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Is there any way to turn off the recent items in the jumplists of specific programs in Windows 7? This feature is useful on some programs (like my text editor) but there are other programs that I don't need everyone to see what I've opened recently (like my video player). I've searched around for a solution to this and I've found two "solutions":

  1. Turn off recent items in all jumplists (open the Taskbar and Start Menu Properties and uncheck the "Store and display recently opened items in the Start menu and the taskbar").
  2. Manually clear the recent items history.

Neither of these options seem very useful to me. #1 seems like the better solution if you really don't want someone to see your recent documents but then you lose that functionality for all programs instead of just the ones you want while #2 seems like it's something that's way to easy to forget about.

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6 Answers

The Jump lists for each program are stored in "%AppData%\Microsoft\Windows\Recent\AutomaticDestinations" but they are in a binary format with an obscure name. e.g. "8fbb9843e86d54f4.automaticDestinations-ms" (which I will refer to as .adms from now on)

It is possible to discover which .adms belongs to which program with a little trial and error.

  • Open a video.

  • Put the AutomaticDestinations folder into Detail view and Sort by Date Modified.

    Only one or two .adms should be showing as modified in the past minute. One is probably Explorer's list of recent folders, the other should be your program.

  • Delete one of the .adms then try to open your program's jump list. (Programs in the Start menu will still show the jumplist arrow, you have to click to see if it opens or does nothing)

Once you have identified the correct .adms, undelete it and set the file properties to Read-only (this completely disables the jumplist)*

Alternatively, make a note of the filename and go in and delete it whenever you need to. Windows will recreate it with the same name.

* I tried changing other permissions, but it wants full write permissions or it won't work at all!?!

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The files are OLE Structured Storage files by the way. You can open and edit them for example with the free MiTeC Structured Storage Viewer. You can check what program a file belongs to by checking the filenames its entries contains. (The DestList entry contains the pinned elements.) –  Daniel Saner Feb 18 '13 at 17:34
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If nothing else works, you might try setting up different accounts per user on the machine.

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It is generally a good idea to setup multiple user accounts for multiple people. There are a lot of problems that can be solved by simply having a user account for each person that uses the machine and password protecting them. This would prevent regular people from knowing what you have been doing unless they know your password. –  Doltknuckle Jun 17 '10 at 18:05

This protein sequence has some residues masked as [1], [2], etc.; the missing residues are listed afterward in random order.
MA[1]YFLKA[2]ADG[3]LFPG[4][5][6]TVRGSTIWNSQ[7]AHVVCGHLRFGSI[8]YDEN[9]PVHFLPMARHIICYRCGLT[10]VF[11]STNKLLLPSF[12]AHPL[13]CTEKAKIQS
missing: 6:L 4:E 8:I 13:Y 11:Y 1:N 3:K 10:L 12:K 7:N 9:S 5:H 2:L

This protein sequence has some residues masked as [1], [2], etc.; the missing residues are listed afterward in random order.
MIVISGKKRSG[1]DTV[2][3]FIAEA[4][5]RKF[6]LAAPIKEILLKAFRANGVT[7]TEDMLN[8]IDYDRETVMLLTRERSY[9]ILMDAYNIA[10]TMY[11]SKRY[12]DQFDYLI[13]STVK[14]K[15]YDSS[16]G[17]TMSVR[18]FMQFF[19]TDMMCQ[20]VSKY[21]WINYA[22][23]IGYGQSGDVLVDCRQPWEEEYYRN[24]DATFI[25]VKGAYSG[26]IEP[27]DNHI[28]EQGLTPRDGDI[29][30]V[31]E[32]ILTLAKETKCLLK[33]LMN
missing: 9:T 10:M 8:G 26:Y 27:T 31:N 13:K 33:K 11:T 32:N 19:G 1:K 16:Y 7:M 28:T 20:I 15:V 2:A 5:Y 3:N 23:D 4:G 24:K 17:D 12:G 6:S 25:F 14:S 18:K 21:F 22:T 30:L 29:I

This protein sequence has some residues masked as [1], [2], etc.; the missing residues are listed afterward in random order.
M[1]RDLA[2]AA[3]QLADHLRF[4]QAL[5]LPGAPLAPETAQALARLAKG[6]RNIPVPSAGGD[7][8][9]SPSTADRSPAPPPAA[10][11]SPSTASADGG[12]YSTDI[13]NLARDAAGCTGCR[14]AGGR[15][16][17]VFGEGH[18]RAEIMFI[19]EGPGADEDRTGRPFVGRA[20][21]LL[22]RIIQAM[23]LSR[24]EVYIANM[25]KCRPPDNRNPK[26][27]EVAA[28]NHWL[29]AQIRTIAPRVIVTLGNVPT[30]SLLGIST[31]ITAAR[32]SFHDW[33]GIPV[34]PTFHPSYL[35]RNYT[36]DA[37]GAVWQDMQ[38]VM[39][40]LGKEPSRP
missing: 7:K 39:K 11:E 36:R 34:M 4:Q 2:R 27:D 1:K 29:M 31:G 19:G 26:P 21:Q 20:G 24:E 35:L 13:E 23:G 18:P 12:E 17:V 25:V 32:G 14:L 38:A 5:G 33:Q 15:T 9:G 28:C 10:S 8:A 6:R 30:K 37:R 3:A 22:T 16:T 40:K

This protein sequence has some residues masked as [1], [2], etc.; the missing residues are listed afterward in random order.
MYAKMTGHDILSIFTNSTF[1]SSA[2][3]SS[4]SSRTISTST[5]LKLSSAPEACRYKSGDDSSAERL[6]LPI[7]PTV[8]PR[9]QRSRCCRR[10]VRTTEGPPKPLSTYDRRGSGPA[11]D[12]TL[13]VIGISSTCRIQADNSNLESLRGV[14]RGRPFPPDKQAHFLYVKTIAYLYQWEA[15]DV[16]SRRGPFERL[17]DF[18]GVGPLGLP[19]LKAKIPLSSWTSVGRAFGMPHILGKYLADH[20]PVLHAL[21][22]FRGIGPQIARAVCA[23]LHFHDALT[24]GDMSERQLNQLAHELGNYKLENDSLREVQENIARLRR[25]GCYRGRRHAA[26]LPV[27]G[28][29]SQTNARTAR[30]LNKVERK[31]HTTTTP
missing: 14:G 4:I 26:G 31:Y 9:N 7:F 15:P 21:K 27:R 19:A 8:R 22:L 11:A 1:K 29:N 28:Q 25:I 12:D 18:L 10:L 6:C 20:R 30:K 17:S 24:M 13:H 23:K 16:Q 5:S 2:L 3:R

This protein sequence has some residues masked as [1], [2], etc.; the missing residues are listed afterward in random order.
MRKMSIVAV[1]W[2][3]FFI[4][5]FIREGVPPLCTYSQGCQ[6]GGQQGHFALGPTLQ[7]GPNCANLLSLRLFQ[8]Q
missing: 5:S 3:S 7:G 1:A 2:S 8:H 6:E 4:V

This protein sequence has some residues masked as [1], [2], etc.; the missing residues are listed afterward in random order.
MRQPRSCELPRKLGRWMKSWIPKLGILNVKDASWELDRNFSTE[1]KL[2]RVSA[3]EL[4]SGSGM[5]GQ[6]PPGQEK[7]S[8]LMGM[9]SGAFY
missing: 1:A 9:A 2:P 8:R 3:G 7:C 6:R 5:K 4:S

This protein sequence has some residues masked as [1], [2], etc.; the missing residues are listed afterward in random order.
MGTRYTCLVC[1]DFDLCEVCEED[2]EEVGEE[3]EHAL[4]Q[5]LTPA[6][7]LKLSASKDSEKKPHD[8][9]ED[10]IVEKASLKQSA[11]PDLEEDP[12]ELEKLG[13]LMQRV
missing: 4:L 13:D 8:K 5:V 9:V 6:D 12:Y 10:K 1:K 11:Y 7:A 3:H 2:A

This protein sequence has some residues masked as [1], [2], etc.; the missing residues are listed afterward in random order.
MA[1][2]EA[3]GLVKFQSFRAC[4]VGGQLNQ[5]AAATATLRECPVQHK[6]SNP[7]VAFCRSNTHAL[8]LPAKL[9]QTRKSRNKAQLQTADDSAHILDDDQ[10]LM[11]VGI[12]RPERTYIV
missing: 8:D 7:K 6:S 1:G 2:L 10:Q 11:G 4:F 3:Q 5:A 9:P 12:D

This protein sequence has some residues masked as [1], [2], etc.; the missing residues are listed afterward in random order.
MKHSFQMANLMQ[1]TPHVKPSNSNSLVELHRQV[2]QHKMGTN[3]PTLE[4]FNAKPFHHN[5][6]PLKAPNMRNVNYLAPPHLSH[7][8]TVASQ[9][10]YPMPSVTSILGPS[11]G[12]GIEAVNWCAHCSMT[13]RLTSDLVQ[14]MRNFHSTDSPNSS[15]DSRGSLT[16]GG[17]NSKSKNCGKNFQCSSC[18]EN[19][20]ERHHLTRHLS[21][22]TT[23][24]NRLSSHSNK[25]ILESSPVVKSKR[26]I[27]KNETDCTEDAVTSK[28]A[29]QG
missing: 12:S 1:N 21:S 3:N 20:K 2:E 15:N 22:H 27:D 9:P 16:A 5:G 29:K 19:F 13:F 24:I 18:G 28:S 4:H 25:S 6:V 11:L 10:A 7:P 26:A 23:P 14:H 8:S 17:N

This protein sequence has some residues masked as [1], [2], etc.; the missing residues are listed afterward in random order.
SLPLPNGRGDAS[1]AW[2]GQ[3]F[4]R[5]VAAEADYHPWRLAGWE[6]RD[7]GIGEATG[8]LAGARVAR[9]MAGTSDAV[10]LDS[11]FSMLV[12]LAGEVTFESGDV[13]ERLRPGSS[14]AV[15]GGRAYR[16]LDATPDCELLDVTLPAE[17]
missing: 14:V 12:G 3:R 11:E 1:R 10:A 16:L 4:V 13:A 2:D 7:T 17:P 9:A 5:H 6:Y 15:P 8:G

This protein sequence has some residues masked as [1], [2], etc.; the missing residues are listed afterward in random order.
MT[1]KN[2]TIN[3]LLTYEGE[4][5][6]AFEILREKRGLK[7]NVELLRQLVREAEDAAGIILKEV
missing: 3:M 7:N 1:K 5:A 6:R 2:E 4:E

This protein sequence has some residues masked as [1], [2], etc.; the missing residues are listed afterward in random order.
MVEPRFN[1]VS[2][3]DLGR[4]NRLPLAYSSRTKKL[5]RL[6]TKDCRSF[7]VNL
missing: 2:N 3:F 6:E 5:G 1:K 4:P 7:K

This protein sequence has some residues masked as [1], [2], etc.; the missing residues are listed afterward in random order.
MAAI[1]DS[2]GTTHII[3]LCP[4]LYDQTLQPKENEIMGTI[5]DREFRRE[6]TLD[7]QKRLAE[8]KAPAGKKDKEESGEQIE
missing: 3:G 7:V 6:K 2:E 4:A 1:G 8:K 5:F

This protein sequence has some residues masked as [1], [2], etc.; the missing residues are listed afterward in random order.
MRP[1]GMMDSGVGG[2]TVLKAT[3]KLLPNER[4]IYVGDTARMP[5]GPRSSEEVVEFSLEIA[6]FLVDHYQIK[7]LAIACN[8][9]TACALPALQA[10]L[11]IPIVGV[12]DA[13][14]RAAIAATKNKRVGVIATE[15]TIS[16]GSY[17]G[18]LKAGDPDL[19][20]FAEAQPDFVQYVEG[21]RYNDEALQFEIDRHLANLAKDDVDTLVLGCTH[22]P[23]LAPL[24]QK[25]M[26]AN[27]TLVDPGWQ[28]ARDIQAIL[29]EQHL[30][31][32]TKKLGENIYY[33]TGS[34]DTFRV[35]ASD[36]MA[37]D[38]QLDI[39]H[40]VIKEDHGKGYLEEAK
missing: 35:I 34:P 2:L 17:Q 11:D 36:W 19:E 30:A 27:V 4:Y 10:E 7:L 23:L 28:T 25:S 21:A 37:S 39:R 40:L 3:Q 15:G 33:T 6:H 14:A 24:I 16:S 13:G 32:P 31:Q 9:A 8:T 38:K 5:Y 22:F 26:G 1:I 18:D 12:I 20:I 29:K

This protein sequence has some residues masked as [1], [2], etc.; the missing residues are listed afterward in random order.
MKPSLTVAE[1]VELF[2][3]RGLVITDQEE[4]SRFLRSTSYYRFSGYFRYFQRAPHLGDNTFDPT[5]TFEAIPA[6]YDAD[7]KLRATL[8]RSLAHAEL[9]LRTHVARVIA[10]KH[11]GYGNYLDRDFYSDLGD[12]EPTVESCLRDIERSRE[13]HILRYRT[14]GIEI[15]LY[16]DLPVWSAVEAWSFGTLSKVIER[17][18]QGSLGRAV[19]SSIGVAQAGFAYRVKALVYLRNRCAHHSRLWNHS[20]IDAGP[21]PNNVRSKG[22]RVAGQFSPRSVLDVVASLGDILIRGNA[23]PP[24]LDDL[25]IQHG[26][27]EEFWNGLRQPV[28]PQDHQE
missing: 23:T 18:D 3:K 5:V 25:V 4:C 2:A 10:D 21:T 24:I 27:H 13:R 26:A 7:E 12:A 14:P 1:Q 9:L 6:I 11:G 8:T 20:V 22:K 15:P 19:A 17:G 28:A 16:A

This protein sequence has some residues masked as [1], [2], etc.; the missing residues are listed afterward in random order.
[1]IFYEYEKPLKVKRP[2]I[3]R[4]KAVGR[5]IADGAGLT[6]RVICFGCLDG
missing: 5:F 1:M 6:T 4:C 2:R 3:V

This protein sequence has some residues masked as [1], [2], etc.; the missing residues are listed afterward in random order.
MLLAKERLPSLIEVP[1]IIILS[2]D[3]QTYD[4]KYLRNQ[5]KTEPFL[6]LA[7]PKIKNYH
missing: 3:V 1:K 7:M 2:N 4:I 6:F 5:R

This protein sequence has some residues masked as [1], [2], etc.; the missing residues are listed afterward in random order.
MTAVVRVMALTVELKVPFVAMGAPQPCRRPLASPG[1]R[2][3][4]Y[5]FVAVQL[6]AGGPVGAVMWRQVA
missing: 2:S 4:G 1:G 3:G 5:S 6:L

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To entirely disable a jump list, using Google Chrome as an example, open Notepad and enter the following:

Set WshShell=Wscript.CreateObject("Wscript.Shell")
WshShell.Run "C:\Program Files (x86)\Google\Chrome\Application\chrome.exe",7,FALSE

Save the file as a .vbs file. I use Internet.vbs in a folder I made as C:\Windows\Scripts\. Somewhere create a new shortcut to Internet.vbs. I named the shortcut Internet. Then pin the Internet shortcut to the Start Menu. You can even go into the shortcut properties, change icon, go to the Google Chrome executable file, select open, and use the Google Chrome icon for the shortcut.

Since the pinned item points to a .vbs script instead of the executable itself, there will not be any jump list at all.

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I did this for folders and IE recent items. I diabled jump lists. Opened web sites I use frequently and pinned them to the task bar icon. Did the same for folders. Then I turned off recent items. Right click on IE and I still see the pinned items. Same for folders. When I check recent documents nothing is listed as the recent items is turned off. Half assed work around but useful for me in a limited way.

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This isn't exactly what you want, but to disable all jump lists see below. Jump lists seem pretty useless to me, especially since it shows such limited data, doesn't even give you the path of files. Like most things in Windows they seem to think the less info the better... I for one think the more info the better.

To disable all jump lists right click on the start menu where there is no icon, then click properties, click the "Start Menu" tab then click the "Customize" button. On the lower right you will see the option "Number of items to display in Jump List", change it to 0.

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He already described how to turn off all jump lists -- he was asking how to do this for specific programs only. –  Jay Elston Nov 15 '12 at 2:20
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Why do we need this manual work... there is a simple way to Disable Recent Documents History in windows XP.

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The question is not about Recent Documents of Windows XP. The question is about selective disabling of jumplists on windows 7. Please read questions carefully and then answer. –  Power-Inside Dec 13 '12 at 14:25
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